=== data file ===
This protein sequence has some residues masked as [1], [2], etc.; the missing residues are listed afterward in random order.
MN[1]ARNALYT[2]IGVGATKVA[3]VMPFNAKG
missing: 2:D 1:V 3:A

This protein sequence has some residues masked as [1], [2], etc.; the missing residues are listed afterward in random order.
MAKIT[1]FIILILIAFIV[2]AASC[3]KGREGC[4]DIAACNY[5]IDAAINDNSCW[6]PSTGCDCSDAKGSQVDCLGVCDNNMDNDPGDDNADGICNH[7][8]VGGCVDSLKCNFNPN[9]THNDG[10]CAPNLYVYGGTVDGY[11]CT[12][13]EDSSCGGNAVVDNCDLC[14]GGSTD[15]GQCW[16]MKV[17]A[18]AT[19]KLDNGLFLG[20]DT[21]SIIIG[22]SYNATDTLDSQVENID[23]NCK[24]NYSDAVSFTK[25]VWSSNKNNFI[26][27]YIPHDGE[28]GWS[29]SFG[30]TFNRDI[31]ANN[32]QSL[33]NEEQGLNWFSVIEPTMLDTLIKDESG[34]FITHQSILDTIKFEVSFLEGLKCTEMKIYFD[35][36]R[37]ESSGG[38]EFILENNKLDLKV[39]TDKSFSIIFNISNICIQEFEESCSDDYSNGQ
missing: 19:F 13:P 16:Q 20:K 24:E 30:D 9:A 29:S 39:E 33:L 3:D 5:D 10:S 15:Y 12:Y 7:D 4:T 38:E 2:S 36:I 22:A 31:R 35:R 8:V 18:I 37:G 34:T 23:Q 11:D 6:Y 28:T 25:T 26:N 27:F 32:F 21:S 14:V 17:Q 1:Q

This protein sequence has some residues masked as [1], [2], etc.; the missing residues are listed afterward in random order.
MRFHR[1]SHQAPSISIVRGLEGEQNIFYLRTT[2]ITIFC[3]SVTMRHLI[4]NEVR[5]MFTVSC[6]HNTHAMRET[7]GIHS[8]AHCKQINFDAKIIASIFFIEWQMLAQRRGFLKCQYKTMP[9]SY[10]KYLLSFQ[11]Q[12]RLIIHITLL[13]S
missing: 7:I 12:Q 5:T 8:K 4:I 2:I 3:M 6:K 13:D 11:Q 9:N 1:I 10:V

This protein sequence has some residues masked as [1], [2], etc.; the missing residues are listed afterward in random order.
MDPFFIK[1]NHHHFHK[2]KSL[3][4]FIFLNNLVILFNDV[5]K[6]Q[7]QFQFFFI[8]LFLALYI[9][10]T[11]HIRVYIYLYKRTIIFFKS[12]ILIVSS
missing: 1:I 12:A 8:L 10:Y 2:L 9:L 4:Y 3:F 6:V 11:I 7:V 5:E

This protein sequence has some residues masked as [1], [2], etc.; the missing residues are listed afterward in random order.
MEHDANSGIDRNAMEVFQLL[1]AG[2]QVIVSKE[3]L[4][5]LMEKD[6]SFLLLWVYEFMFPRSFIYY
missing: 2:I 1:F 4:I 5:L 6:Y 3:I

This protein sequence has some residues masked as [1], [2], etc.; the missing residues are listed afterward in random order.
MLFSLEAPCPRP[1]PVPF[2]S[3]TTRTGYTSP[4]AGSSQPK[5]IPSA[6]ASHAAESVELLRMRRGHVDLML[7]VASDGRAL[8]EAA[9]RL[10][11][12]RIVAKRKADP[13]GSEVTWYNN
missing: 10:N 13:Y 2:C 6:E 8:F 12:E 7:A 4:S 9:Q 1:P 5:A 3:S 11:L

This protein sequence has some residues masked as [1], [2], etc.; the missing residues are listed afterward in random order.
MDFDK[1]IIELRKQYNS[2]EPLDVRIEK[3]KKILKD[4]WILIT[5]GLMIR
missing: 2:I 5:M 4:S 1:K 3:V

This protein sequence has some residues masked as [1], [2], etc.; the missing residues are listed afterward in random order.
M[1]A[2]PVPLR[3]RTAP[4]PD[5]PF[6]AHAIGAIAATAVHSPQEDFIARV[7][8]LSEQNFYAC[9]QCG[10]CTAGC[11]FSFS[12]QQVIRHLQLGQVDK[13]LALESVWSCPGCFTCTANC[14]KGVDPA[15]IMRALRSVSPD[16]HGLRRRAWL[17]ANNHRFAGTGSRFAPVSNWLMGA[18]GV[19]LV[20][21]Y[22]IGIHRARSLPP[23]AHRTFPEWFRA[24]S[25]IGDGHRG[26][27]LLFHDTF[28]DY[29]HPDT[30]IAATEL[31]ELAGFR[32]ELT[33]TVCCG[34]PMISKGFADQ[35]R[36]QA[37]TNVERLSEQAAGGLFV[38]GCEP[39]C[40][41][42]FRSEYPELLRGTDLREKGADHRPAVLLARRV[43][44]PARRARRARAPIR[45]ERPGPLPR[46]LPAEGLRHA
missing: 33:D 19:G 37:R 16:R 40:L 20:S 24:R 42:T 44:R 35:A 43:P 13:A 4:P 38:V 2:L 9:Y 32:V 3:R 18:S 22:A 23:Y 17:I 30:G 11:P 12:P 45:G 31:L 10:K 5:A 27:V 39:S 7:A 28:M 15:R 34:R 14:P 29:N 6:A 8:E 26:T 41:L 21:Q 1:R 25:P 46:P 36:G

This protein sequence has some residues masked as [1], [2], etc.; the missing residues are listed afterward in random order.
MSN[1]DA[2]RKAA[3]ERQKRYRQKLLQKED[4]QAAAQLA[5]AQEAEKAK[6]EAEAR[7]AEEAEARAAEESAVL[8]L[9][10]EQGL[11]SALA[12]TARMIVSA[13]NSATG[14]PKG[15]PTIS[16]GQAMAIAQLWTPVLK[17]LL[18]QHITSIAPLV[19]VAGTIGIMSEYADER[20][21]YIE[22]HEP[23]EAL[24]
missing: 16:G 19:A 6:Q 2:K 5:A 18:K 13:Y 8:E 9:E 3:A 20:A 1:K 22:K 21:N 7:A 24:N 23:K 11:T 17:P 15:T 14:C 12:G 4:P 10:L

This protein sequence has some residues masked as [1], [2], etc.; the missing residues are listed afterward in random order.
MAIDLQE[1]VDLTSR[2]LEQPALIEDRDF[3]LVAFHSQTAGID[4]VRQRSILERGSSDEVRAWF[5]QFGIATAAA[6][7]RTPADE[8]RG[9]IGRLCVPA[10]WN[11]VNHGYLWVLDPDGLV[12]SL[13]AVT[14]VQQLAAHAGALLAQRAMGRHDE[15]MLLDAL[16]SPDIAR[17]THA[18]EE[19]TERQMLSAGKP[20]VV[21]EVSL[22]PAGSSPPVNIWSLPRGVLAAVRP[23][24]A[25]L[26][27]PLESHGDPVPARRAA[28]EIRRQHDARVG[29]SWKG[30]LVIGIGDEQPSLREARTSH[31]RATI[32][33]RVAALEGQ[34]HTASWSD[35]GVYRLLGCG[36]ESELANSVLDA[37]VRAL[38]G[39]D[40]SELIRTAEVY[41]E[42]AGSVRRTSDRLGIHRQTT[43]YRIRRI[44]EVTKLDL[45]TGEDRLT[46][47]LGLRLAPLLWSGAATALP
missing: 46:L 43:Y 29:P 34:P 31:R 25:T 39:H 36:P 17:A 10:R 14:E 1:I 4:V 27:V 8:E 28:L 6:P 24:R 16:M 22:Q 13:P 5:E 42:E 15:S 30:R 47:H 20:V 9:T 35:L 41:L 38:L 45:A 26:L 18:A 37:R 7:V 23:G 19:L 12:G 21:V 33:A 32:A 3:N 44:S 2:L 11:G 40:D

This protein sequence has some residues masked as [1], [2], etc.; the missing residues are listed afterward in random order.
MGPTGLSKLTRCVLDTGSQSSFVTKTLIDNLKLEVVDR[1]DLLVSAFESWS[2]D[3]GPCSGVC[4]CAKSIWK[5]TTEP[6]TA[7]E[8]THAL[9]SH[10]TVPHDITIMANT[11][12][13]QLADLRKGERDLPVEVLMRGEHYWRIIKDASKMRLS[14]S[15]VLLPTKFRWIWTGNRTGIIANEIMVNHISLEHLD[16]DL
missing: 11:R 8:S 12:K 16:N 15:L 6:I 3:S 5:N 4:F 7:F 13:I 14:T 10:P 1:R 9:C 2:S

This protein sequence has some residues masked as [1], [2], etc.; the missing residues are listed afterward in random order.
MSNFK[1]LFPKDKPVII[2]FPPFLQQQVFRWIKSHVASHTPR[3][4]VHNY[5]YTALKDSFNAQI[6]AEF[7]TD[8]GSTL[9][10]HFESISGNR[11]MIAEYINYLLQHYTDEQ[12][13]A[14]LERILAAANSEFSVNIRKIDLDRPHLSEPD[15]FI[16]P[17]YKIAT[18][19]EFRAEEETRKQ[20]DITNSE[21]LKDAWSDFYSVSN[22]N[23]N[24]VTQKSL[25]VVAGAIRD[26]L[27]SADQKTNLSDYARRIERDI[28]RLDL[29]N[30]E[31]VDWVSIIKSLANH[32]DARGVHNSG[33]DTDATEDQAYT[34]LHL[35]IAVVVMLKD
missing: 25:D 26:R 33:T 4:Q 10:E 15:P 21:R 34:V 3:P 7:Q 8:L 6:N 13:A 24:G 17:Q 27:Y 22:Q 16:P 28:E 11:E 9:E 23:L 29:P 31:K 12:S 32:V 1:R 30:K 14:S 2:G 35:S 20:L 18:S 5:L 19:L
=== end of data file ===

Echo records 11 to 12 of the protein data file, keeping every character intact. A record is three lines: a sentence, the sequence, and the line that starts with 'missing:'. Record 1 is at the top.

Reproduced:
This protein sequence has some residues masked as [1], [2], etc.; the missing residues are listed afterward in random order.
MGPTGLSKLTRCVLDTGSQSSFVTKTLIDNLKLEVVDR[1]DLLVSAFESWS[2]D[3]GPCSGVC[4]CAKSIWK[5]TTEP[6]TA[7]E[8]THAL[9]SH[10]TVPHDITIMANT[11][12][13]QLADLRKGERDLPVEVLMRGEHYWRIIKDASKMRLS[14]S[15]VLLPTKFRWIWTGNRTGIIANEIMVNHISLEHLD[16]DL
missing: 11:R 8:S 12:K 16:N 15:L 6:I 3:S 5:N 4:F 7:F 13:I 14:T 10:P 1:R 9:C 2:S

This protein sequence has some residues masked as [1], [2], etc.; the missing residues are listed afterward in random order.
MSNFK[1]LFPKDKPVII[2]FPPFLQQQVFRWIKSHVASHTPR[3][4]VHNY[5]YTALKDSFNAQI[6]AEF[7]TD[8]GSTL[9][10]HFESISGNR[11]MIAEYINYLLQHYTDEQ[12][13]A[14]LERILAAANSEFSVNIRKIDLDRPHLSEPD[15]FI[16]P[17]YKIAT[18][19]EFRAEEETRKQ[20]DITNSE[21]LKDAWSDFYSVSN[22]N[23]N[24]VTQKSL[25]VVAGAIRD[26]L[27]SADQKTNLSDYARRIERDI[28]RLDL[29]N[30]E[31]VDWVSIIKSLANH[32]DARGVHNSG[33]DTDATEDQAYT[34]LHL[35]IAVVVMLKD
missing: 25:D 26:R 33:T 4:Q 10:E 15:P 21:R 34:V 3:P 7:Q 8:L 6:N 13:A 24:G 17:Q 27:Y 22:Q 16:P 28:E 11:E 9:E 23:L 29:P 31:K 12:S 32:V 1:R 30:K 14:S 2:G 35:S 20:L 18:S 5:L 19:L